(textual version of Web page) This Web site presents the history theory developed in 1990-2002. Mechanics of History is a collection of models and laws that explain the strongest historical, and economic processes. You will not find here many facts from history ęłęó(except some links to historic sites). This page is devoted to present my work, so if you search for important information, you better click out. But:
Ø If you are interested in mechanisms that drive the history, and want to see some explanations, why our history was as it was.
Ø If you are interested what would happen if history took another path, and moreover when these “alternative variants of history” were possible, and when not.
· And the last but not least, sorry for my weak English.
The theory consists of five important parts: Introduction Some basics foundations, and some author's remarks about basic powers that drive history are shortly described here. Political Systems Classification of political systems (feudal system, populistic system, democratic system), and related tools (like GPI). This page explains why the ancient Athens democracy was not a democracy, but ancient Rome was, why Rome and Great Britain built great empires, and where dictatorships and totalitarian systems come from.
Laws for History Description of the basic historical schemas, and processes. This page explains reasons that stands behind the rise, and fall of historical countries, and reason for upspring, and domination of Europe. Economics Tools Description of the basic economics tools used here. This page presents the classification of economic crises (stagflation crisis, overproduction crisis), and mechanics that stands behind them. Explains when economy should be stimulated by government, and when not. Why sometimes a free trade will not work - the flaws of Comparative Advantage Theory. The World History Rewritten Short world history as from the point of view of author. This page contains more facts from history (and links) than other pages presented here, and is probably the most readable part of this site. The basic knowledge you should have to read this material:
· Basic knowledge of economy (including microeconomics, and macroeconomics). Material from the first year of college course should be enough.
· Terminology used in the institutional economics (institutions, transaction costs, etc.).
· Comparative advantage theory used by economists to explain rationality of free trade.
· Complete knowledge about general world history.
· At minimum history of: England, Ancient Rome, USA, Ancient Greece, France, Italy, Switzerland, Poland or Hungary, Russia, India, and China. Each book you need to read should have about 400-500 pages (shortest books will not work) an should include economic, and institutional background, plus a few words about social conflicts (should not be only a description of wars, and battles).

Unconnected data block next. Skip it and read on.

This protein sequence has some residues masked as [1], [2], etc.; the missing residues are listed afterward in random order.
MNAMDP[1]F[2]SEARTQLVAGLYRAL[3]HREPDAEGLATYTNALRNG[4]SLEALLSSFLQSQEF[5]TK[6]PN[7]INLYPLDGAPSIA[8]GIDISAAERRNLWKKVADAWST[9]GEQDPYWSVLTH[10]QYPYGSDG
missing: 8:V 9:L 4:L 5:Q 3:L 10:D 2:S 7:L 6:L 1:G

· Knowledge of the history of other countries will not hurt.
· It also be good to know the base terminology used by major scientist that writes about processes that drives the history, for example: Karl Marx, Max Webber, Immanuel Wallerstein or Paul Kennedy.
· A short contact with political game like Avalon Hill “Diplomacy”, and with game theory could help to understand some elements I present here. Special thanksto Sławomir Maszewski
Introduction I strongly advise you to read this material in sequence, page-by-page, because I will introduce some concepts gradually. First simple definitions, then in World History Rewritten section, more exact explanations, substantations and examples. History Mechanics is extremly comprehensive, so I will start from easiest problems and then gradually go to more complicated. Moreover I sometimes have to present only half-true intermediary explanations (“lies for children” using terminology of Ian Stewart and Jack Cohen) at first, and correct them later to make this lecture more user-friendly. History processes aredriven mostly by economic factors
To be more precise: economy is not the only power that drives history, but economic factors are the most important in macroscale, and in long run. Good analogy could be the gravity in physics. Gravity does not explain every physical process but is the easiest factor to eliminate, observe, and examine.
That doesn't mean that people behaviors are driven ONLY by economy. Often people acts according to ideologies they believe or motivated by some other reasons. Rationality of social behaviors is a statistical rationality like in biological evolution. Moreover, actions of people, parties, countries and other players ALLWAYS depends on available resources, and economics concrentrate on the problem of limited resources.